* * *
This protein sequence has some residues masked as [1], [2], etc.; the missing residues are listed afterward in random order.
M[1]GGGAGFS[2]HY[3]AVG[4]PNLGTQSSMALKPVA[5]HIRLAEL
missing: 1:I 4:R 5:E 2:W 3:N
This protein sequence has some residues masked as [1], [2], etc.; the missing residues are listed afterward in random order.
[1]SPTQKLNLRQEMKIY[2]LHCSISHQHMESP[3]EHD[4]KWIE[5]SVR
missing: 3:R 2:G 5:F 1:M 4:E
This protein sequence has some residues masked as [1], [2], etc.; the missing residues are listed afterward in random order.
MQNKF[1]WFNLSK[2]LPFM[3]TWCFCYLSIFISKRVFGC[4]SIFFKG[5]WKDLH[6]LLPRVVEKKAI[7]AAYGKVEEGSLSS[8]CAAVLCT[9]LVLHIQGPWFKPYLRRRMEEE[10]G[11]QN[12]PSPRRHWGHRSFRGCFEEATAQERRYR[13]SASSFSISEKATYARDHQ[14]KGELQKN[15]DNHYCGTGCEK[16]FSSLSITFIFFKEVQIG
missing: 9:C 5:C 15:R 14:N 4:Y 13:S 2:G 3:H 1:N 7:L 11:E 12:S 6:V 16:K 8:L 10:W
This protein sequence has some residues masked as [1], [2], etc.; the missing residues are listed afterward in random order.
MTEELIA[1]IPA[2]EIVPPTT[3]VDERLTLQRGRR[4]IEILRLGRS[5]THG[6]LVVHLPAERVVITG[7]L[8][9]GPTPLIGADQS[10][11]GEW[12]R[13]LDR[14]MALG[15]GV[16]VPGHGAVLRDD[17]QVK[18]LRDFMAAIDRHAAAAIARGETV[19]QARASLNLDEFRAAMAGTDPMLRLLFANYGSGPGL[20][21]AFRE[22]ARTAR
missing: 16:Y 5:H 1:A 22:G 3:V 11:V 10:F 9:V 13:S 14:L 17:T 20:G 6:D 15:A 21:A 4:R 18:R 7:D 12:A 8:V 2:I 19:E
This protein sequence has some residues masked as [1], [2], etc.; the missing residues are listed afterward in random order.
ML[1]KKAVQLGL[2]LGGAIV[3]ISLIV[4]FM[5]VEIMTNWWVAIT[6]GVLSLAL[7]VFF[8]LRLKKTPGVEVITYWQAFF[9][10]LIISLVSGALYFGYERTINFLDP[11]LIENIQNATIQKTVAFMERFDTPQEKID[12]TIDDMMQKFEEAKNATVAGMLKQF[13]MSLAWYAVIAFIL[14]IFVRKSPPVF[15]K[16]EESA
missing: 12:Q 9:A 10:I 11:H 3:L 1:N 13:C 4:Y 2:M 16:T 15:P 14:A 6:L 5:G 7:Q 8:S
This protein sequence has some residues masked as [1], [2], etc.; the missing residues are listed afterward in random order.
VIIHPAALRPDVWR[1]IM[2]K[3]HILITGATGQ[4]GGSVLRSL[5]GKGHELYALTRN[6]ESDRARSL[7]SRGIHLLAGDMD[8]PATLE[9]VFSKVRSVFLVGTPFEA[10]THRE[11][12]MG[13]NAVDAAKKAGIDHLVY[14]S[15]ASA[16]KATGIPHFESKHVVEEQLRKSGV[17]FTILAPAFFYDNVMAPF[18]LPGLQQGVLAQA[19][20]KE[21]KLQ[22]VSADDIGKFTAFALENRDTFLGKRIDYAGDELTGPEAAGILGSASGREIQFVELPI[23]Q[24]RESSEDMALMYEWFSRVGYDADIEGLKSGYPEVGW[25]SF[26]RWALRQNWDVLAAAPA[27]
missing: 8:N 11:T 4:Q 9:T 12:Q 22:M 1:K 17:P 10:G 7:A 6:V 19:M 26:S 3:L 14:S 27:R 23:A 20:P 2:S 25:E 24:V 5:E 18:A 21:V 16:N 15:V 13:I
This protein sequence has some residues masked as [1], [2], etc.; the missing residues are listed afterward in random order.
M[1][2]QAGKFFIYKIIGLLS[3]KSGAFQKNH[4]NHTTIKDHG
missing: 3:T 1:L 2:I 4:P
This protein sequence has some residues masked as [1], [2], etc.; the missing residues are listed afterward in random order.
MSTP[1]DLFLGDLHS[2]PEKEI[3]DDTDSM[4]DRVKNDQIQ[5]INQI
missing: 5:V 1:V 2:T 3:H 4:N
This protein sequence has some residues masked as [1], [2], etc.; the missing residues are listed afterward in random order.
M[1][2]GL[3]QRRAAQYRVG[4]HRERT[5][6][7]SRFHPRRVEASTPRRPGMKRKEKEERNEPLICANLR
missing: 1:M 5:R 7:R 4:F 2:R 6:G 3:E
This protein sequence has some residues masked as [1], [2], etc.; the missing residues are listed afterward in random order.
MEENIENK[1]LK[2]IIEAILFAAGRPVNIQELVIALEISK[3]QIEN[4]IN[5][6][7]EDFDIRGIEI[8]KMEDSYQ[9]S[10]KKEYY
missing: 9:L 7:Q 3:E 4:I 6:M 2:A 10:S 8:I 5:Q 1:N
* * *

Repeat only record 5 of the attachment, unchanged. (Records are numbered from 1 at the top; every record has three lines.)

This protein sequence has some residues masked as [1], [2], etc.; the missing residues are listed afterward in random order.
ML[1]KKAVQLGL[2]LGGAIV[3]ISLIV[4]FM[5]VEIMTNWWVAIT[6]GVLSLAL[7]VFF[8]LRLKKTPGVEVITYWQAFF[9][10]LIISLVSGALYFGYERTINFLDP[11]LIENIQNATIQKTVAFMERFDTPQEKID[12]TIDDMMQKFEEAKNATVAGMLKQF[13]MSLAWYAVIAFIL[14]IFVRKSPPVF[15]K[16]EESA
missing: 12:Q 9:A 10:I 11:H 3:L 1:N 13:C 4:Y 2:M 16:T 15:P 14:A 6:L 5:G 7:Q 8:S